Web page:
1. The Metamorphosis
2. Franz Kafka
3. Set in the 20th century in the main character’s apartment.
4. Published in 1915
5. A significant theme in The Metamorphosis is the shift in power roles throughout the book and the effects on different characters. Similarly, the novella includes a less prominent theme of Gregor’s distance from God and his turning away from all things holy. Other themes include the lack of real connection in Gregor’s life, and the overwhelming sense of guilt that has taken over Gregor’s life.
1) The transfer of power is a recurring and prominent theme in The Metamorphosis, depicting the personal effects on each character as the power dynamic continues to shift. In the beginning, Kafka implies that Gregor was originally the head of the family and the most powerful. This is portrayed in Gregor providing for the family and in his portrait in a military uniform, a symbol of power and authority. Kafka shows us how powerful Gregor is through the love and admiration showered upon Gregor by his family in the beginning of the novella. However, once Gregor is seen in his lesser state, he is no longer bearable to be around and what once was adoration and dependence on Gregor has now turned to disgust and revulsion in his presence, therefore diminishing his previously standing power in the family. This power and responsibility is taken up by the father, imitating a reversal of the Oedipal stage in which power goes from father to son. Kafka shows us this whenever Gregor’s father obtains a suit from his new job that, much like Gregor’s previous suit, symbolizes his power in the family. Kafka then shows us the damaging effects of the reversal of the flow of power through the father’s suit becoming tattered and worn, along with the father himself being tired all the time. In doing so, Kafka comments on how unnatural this power dynamic is and how damaging it can be to a vessel no longer able to hold on to power and to power itself. While Gregor has been falling in power and his father gaining and losing power, Grete has slowly been climbing in power at a slow but unforgiving pace. The first power given to Grete is the obligation of feeding Gregor. In doing so, Grete feeds off of Gregor’s power and eventually drains him of it. Since Gregor later starves to death, we can assume that Grete has drained him of all his power and left him to wither away. Kafka depicts the vampire-like feast on Gregor by his sister and the stealing of power by his father. In the conclusion of the novella, the flow and stealing of power leave Gregor dead, the father worn and frayed, and Grete a powerful leader of the family.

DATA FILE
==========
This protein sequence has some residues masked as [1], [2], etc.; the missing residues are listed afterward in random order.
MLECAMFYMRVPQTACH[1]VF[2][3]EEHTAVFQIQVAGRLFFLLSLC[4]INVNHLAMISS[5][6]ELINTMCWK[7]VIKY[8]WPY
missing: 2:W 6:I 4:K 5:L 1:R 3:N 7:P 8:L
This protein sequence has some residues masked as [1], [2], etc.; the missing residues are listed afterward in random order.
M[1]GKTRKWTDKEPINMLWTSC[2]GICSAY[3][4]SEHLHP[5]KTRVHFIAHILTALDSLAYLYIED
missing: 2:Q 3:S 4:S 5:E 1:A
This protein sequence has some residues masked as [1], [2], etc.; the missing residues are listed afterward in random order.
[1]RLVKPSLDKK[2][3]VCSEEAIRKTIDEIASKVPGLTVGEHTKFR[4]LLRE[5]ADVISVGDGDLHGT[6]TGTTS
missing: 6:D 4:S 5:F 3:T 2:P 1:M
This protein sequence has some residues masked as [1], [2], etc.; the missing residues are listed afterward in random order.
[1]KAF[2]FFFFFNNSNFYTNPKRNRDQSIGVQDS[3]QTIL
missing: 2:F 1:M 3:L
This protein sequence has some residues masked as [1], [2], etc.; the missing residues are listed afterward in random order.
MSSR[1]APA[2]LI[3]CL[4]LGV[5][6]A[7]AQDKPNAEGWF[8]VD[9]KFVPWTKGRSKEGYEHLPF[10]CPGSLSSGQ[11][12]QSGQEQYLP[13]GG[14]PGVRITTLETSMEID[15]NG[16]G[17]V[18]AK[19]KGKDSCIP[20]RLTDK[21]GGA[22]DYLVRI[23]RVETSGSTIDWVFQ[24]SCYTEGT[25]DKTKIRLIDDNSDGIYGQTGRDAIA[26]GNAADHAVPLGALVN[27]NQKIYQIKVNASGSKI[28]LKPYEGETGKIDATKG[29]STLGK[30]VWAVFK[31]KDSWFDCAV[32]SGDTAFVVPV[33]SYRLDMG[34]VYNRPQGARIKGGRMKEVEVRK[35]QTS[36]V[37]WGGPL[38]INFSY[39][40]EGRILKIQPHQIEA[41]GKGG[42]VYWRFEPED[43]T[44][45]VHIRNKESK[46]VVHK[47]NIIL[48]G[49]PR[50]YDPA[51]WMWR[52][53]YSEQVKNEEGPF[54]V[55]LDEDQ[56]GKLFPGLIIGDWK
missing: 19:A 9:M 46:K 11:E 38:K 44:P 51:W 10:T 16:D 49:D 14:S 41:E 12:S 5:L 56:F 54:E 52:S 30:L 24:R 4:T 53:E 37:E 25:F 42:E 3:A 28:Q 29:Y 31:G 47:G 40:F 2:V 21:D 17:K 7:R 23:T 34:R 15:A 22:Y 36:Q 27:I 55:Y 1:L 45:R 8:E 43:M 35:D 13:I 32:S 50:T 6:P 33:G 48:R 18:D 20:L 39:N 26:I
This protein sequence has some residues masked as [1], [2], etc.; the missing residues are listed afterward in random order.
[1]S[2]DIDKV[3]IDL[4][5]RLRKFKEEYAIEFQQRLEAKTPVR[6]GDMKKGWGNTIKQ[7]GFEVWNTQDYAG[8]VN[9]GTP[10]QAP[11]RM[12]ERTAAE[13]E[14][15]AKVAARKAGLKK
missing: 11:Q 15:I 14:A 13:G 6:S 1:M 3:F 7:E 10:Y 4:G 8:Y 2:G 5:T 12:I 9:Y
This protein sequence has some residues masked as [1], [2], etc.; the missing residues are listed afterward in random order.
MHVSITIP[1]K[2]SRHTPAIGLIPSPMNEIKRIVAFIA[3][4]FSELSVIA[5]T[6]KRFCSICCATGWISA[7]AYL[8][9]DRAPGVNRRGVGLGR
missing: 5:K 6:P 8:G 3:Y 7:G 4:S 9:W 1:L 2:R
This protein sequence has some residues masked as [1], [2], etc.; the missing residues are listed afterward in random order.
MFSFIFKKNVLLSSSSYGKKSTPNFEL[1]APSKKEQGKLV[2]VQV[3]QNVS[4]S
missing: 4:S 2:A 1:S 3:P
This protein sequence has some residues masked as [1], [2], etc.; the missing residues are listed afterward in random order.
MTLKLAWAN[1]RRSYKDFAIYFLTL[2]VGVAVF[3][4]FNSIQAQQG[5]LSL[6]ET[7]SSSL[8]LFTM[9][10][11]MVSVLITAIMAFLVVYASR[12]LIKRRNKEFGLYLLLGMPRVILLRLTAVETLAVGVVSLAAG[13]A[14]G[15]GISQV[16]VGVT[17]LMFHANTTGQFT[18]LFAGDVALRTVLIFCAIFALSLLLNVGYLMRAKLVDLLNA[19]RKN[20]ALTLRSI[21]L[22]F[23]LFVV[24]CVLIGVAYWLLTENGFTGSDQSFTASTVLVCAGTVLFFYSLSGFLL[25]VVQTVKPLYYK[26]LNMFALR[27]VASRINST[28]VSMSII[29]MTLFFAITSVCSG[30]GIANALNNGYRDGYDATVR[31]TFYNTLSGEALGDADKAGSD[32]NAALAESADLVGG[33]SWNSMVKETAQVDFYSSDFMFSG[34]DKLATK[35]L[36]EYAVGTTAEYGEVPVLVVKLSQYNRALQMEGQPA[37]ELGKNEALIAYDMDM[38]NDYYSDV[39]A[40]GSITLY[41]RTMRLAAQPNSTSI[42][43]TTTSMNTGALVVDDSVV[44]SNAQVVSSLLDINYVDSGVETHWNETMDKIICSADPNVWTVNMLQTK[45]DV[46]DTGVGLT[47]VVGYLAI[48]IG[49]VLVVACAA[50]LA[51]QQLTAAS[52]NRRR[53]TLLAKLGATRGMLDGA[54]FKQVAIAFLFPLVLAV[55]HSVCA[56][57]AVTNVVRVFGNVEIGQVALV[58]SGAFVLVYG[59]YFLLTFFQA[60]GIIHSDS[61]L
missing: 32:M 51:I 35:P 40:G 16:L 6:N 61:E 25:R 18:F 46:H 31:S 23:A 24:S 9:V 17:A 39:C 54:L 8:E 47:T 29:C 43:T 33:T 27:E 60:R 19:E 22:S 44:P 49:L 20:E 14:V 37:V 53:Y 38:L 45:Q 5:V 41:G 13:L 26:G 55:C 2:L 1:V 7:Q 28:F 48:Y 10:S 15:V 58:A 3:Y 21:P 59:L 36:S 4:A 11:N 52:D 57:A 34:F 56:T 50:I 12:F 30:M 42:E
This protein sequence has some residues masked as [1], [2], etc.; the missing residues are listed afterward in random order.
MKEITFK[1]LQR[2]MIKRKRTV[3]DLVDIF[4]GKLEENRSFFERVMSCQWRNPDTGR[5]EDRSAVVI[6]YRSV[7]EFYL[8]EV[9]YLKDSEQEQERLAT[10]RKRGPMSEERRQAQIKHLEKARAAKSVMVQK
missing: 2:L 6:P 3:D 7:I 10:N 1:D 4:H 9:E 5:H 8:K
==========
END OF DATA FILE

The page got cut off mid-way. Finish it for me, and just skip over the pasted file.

2) Another important theme is the effects of isolation and detachment from intimacy. Gregor is a traveling salesman who doesn't make any meaningful connections and is only as loved by his family as he is useful. Kafka shows us what monsters we become in our own depravity of intimacy and human connection. Gregor is locked away by his family and...